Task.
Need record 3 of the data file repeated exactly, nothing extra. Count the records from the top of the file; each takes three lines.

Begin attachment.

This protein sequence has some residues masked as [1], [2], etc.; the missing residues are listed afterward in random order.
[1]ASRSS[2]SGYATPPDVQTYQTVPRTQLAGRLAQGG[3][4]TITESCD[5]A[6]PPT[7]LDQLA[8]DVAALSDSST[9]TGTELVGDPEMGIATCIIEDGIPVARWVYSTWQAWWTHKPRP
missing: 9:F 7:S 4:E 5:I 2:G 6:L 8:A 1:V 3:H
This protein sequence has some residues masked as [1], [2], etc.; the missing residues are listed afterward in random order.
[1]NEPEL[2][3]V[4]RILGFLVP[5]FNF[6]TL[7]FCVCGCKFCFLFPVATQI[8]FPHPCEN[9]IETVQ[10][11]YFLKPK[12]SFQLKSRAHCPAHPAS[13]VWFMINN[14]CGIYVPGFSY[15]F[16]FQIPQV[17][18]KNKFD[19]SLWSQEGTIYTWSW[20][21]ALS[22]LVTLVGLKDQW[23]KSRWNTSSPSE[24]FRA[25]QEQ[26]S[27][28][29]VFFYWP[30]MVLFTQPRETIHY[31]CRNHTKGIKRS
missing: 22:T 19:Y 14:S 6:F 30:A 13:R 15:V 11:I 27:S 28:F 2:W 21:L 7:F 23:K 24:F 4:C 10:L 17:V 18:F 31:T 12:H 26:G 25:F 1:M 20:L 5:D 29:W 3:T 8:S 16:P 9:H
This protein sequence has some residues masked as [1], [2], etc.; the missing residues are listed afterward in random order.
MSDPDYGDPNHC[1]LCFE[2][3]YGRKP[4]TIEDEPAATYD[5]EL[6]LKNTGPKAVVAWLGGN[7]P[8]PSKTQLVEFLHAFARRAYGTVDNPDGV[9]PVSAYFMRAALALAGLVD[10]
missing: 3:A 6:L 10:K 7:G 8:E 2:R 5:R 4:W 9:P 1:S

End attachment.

This protein sequence has some residues masked as [1], [2], etc.; the missing residues are listed afterward in random order.
MSDPDYGDPNHC[1]LCFE[2][3]YGRKP[4]TIEDEPAATYD[5]EL[6]LKNTGPKAVVAWLGGN[7]P[8]PSKTQLVEFLHAFARRAYGTVDNPDGV[9]PVSAYFMRAALALAGLVD[10]
missing: 3:A 6:L 10:K 7:G 8:E 2:R 5:R 4:W 9:P 1:S